> >Dave Whittaker wrote...
> >	Why would you expect the UV sterilizer to affect the iron
> >concentrations?  I can't see any reason to expect that.  
> 
> I believe that someone, maybe GB, found that UV use caused his
> iron levels to fall. This makes sense in that it is known that
> light speeds up the breakdown of FeEDTA in solution.
>
	Do you have a reference for that?
  
> 
> From: Elizabeth Worobel <eworobe-at-cc.UManitoba.CA>
> 
> The formation constant for FeEDTA is 25.1 (log Kmy). The formation 
> constant for Mg is 8.7, for Ca 10.7, for Cu 18.8, and for Zn 16.5 (under 
> standard conditions). As these are log values it is clear that EDTA binds 
> iron MUCH more tightly than any other cation ... I dont think you have to 
> worry about Fe being displaced. Info from Skoog and West, Fundamentals of 
> Analytical Chemistry, 2nd Ed, 1969, p. 345.
> 
> Dr. dave.
>
	Thanks.  At that rate there certainly isn't a problem!

Paul Sears   Ottawa, Canada

------------------------------

From: Elizabeth Worobel eworobe-at-cc.UManitoba.CA
Date: Sun, 7 Apr 1996 11:25:02 -0500 (CDT)
Subject: Re: EDTA photodegradation
Comment 1

Frank, R. and Rau, H. 1990. Photochemical transformation...of ... EDTA. 
Ecotoxicology and Environmental Safety 19: 55 to 63.

Lockhart, H. B. and Blakely, R.v. 1975. Aerobic photodegradation of ... 
Ferric EDTA. Environmental Science and Technology 12: 1035 to 1038.

------------------------------
From: Franc Gorenc franc-at-golden.golden.net
Date: Tue, 9 Apr 1996 00:57:29 +0000
Subject: Re: Diethylene triamine pentaacetic acid

On  Sun, 7 Apr 1996 19:35:28 -0500
Paul Krombholtz wrote....

> Subject: Re: EDTA photodegredation
> 
> When I was growing aquatic plants in algae-free culture back around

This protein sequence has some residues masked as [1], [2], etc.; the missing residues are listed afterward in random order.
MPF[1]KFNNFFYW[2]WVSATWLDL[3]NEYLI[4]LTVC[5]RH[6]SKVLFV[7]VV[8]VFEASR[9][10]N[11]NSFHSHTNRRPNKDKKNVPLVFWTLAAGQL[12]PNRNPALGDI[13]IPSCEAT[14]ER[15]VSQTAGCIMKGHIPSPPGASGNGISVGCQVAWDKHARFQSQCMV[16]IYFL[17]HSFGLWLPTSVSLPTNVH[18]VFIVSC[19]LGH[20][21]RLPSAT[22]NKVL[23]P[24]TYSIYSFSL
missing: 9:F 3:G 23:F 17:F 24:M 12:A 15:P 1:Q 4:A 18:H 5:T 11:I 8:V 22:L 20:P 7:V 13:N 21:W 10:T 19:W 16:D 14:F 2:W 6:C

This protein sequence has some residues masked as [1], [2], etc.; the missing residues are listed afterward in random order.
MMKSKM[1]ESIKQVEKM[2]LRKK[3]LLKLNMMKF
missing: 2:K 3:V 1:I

> 1966-68, I noticed that I had a precipitate in flasks of nutrient solution
> plus iron EDTA that had been exposed to light, but no precipitate in
> identical flasks kept in the dark.  However, enough iron stayed in solution
> to grow the plants satisfactorily.
> 
> Currently, I am using iron DPTA, (diethylenetriaminepentaacetic acid),
> which appears to stay in solution a lot longer.  CIBA-Geigy, agricultural
> chemicals division,  makes it, but it is hard to find in your average
> garden store.
>

Yes. There are three chelates commonly used to sequester trace metals.These 
are: EDTA        ethyline diaminetetra acetic acid
       DTPA        diethylene triamine pentaacetic acid
       EDDHA     ethilene-diamine dihydroxyphenyl acetic acid
EDDHA  and DTPA chelate iron only. EDTA associates with copper, zinc, 
manganese, bivalent iron(Fe++), and trivalent iron(Fe+++). All three chelates 
are less stable at higher pH than lower pH. The stabilities of all three are 
also adversly affected by light.
FeEDDHA is by far the most stable at higher alkalinities and it is the 
preferred form where there is a  high concentration of  calcium bicarbonate.
FeEDDHA is expensive and  often difficult to obtain. It is very efficient and 
only a fraction is needed to do the job as compared with FeEDTA. The company 
that sells it is CIBA-GEIGY Corp, Box 11422, Greensboro, NC 27409. But they 
won't sell you just a spoonful. :-).
FeEDTA is at least stable. At pH above 7.0  80% will decompose after two weeks.
It is used commonly because it is cheap and because it is a good product to 
chelate all four trace metals.
To maintain greater iron solubility FeDTPA is often added to FeEDTA. The former
is slightly more stable than the latter. When added together a boosting effect 
occurs and the mixture is as stable as FeDTPA alone.
By the way Paul where did you get it ??

Further reading... P. Fisher   Stability of various forms of chelated iron in 
nutrient solutions of different pH values, ISOSC Proceedings 6th International 
Congress on Soilless Culture  1984, pp. 225-233

Franc Gorenc                           franc-at-golden.net
Kitchener, Ontario                  http://www.golden.net/~franc
Canada

------------------------------
Later comments and related information.
Up to Fertilizer <- Plants <- The Krib
This page was last updated 29 October 1998